After the arrest scene, when Gaz calls to Dave in the store the audio says, "Dave! Oi, ya deaf git," but his mouth clearly says "Dave! Oi, ya deaf twat". See more »
[after failing an audition]
I'm sorry. Sorry. I thought I'd give it a go. I got a bit desperate. You know how it is. I can't even take me kit off properly, can I?
You're all right, Reg. There's a cup of tea, if you like.
No, thanks. I've got the kids outside.
Well, bring 'em in.
Nah. This is no place for kids.
[Nathan perplexingly looks at him]
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The film shown behind the opening credits is "Sheffield...City on the move", made in 1971 for the Sheffield Publicity Department. See more »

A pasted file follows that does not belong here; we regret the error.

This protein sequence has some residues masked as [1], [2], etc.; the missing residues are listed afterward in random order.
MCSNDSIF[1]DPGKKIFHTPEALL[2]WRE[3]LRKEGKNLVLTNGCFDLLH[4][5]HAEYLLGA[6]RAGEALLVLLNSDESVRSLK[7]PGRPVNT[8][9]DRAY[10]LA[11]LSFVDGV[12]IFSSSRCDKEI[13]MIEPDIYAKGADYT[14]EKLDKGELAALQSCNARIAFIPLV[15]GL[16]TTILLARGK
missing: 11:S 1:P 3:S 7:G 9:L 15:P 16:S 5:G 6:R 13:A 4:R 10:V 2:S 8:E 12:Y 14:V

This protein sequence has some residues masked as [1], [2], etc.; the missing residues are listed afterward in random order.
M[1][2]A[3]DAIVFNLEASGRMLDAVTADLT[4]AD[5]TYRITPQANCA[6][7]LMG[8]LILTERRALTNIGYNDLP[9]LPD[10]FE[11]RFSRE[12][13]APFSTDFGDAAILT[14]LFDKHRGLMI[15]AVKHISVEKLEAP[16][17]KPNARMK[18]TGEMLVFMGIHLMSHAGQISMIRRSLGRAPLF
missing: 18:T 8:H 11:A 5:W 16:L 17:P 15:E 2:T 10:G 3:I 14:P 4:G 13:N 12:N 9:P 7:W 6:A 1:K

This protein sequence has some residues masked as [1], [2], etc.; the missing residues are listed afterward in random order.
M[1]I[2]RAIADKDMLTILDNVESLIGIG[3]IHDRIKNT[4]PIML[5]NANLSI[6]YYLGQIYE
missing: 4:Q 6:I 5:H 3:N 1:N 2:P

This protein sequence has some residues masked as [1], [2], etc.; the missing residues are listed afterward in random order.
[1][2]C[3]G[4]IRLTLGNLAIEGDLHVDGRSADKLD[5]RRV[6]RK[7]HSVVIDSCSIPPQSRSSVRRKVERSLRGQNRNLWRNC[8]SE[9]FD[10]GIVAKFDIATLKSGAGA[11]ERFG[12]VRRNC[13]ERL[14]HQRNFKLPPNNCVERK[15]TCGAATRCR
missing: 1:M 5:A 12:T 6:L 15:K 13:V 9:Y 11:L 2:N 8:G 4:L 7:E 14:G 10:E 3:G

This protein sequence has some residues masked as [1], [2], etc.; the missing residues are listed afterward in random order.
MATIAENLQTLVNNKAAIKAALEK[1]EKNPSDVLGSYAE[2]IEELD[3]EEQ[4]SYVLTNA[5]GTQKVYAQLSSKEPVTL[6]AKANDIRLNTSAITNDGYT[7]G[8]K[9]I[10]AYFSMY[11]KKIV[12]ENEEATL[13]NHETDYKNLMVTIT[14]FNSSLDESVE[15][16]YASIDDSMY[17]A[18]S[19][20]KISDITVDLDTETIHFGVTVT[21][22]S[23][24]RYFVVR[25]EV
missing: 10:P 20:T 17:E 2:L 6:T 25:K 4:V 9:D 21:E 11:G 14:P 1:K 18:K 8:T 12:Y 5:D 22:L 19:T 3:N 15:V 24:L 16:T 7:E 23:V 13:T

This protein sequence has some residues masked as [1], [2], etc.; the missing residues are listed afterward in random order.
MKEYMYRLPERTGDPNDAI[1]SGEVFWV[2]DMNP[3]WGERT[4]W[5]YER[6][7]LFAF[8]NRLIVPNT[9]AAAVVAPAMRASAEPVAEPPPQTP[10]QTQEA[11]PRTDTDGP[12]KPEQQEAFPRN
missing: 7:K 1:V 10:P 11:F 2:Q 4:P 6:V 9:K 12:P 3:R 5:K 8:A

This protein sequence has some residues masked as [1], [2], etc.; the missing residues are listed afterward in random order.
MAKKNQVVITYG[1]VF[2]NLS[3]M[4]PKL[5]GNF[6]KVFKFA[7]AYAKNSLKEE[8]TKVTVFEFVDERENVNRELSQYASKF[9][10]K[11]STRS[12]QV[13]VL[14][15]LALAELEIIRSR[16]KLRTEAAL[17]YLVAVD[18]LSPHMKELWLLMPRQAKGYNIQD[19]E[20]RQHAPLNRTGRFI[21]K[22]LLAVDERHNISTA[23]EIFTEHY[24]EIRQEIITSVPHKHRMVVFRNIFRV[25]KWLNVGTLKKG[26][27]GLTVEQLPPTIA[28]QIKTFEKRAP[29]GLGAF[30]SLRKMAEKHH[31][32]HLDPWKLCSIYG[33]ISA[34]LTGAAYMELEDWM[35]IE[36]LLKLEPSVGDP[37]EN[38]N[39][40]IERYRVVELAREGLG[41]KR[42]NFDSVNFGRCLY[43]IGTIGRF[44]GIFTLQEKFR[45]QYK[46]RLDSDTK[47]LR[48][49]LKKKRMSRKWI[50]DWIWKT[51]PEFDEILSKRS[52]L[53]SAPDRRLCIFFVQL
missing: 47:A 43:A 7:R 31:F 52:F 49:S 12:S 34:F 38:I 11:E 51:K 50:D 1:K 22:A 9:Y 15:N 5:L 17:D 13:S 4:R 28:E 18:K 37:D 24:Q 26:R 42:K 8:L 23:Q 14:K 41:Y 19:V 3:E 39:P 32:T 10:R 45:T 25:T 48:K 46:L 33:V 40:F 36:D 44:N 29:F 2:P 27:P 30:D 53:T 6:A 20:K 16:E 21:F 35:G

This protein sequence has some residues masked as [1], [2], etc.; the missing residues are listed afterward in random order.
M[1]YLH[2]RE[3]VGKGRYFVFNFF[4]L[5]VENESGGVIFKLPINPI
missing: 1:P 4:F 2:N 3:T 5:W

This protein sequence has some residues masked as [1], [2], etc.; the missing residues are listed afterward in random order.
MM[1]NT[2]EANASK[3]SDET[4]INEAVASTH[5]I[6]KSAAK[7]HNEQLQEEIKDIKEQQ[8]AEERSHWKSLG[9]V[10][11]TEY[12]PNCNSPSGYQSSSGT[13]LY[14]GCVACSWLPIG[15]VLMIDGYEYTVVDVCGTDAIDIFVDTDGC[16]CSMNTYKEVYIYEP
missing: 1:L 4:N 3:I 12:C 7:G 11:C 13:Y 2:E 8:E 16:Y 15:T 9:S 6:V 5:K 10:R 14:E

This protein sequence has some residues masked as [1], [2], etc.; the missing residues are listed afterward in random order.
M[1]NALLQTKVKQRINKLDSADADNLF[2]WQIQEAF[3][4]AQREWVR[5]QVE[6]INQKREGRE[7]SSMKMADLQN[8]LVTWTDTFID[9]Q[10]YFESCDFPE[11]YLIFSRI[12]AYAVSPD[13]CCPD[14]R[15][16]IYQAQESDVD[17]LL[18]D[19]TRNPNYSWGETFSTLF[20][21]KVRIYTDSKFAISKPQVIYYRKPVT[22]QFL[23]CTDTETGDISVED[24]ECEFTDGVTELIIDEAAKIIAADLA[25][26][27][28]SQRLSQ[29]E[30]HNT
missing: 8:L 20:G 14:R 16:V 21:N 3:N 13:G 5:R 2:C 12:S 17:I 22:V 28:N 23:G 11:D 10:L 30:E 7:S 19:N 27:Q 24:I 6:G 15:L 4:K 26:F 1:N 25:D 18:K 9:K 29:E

One thing I've always appreciated in British films is that the actors look like Real People. I don't mean unattractive, but just normal everyday looking, unlike Hollywood actors who are exceedingly pretty with perfect teeth and stylish clothes, and unlimited bank accounts, no matter what their occupation. In this film, a group of unemployed steelworkers decide to put on an amateur strip show to make ends meet. It is presented as a comedy, but it does have some very moving moments, as it shows the despair and desolation of unemployment. And it subtly displays the economic conditions of Thatcher's England, where entire industries were shut down, taking jobs and local economies along with them. As in other British films, the characters seem real, like people we would know if we lived in their town. I can picture having a pint down at the local pub with Gaz and Gerald more than, say, Tom Cruise.
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